Summary: Almost choosing to become a Christian doesn't get you into Heaven.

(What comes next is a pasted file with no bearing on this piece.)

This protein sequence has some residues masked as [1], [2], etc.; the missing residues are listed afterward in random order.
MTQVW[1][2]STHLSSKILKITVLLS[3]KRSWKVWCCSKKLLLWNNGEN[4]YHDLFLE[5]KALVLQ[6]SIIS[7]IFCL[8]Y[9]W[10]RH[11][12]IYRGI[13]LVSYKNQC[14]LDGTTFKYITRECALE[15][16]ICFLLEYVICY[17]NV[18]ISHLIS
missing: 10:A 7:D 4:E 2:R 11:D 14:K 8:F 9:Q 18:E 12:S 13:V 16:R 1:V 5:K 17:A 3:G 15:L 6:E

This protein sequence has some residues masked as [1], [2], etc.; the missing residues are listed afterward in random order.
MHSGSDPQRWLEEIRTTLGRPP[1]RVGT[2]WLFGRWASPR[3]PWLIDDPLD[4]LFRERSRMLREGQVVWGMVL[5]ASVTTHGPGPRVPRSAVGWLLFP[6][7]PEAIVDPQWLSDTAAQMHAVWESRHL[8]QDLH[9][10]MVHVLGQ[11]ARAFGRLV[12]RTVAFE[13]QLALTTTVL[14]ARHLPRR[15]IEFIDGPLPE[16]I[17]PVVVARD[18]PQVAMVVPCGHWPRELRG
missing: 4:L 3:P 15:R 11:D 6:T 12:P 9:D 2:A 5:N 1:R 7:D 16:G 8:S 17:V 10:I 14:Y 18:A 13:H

Paul has been traveling allover what is now eastern and central Europe, preaching and teaching people about Jesus Christ. After his third and final missionary journey, Paul returns to Jerusalem. Paul arrives in Jerusalem only to be arrested by his fellow Jews, because they believe that Jesus’ teaching contradicts their own. Paul tells them that he is also a Jew, and tries to explain that his teaching about Jesus is not contradictory to the law, but the fulfillment of the law. Well, needless to say, they didn’t like that very much either. They then take him before the Sanhedrin, which is kind of like a court, but for religious matters in the Jewish law. It’s the same court that Jesus was first brought to when they arrested Him. Well, Paul tells them that he’s a Roman citizen, and they tell him He must go to Rome. So, to make a long story short, the Jewish leaders plot to kill Paul while He’s traveling to Rome. Well, the commander at the prison, where Paul is currently residing, gets wind of this plot, and has two soldiers take him to Caesarea to see the governor, Felix. Paul then has his trial before Felix, and what Paul says makes him nervous, so he decides to postpone the trial—indefinitely. Meanwhile, two years later, Paul is still sitting in prison, when a new governor named Festus takes over. Festus then gives Paul a trial. Festus doesn’t want to make a ruling, so he says that he’s going to be sent to Caesar. The Bible then tells us that a few days later King Agrippa comes to town to see Festus. Somehow, I believe by divine intervention, the subject of Paul arises sometime during their visit together. Festus tells King Agrippa about Paul, and the king becomes very interested in the matter, and says that he’ll hear Paul’s case the next day. So, the next day, Paul appears before Festus and King Agrippa, and begins to tell them about his conversion.I would like to point out to begin with that this is the third time that Luke, the writer of Acts, has recorded the story of Paul’s conversion. Luke only uses repetition in his writing of Luke-Acts when he considers something to be extremely important, and wants the reader to never forget about it. Luke is stressing the fact that Paul, who once persecuted Christians, condoned their killing, and was eagerly hunting down more Christians for punishment, has now been converted to Christianity. Jesus tells Paul, “It is hard for you to kick against the goads.” I had no idea what a goad was, so I did some research. ‘A goad is a long stick with a sharpened, pointed end. It was used by the keepers of livestock, to prod the animal when it was yoked up to a wagon or some type of farm machinery. This kicking, though, was useless and the animal soon learned it was better to submit to the farmer’s direction rather than to kick against the goad.’ ‘Jesus is trying to tell Paul that it is completely useless for him to fight against Christianity. What God had accomplished with Jesus’ death was now going to be carried out, and proclaimed by His church.’ Luke is concerned with pointing out that Jesus loved Paul, Jesus died for him, and that Paul accepted that love, mercy, and grace, and thus was forgiven of his sins, and became one the greatest people in the cause for Christianity. So, to begin with, everyone here needs to put out of their mind the idea that they are too bad, that they’ve done too much wrong for Jesus to forgive them. Paul killed Christians, yet Jesus had died for him, and when Paul asked for forgiveness, it was given to him along with grace, in abundance.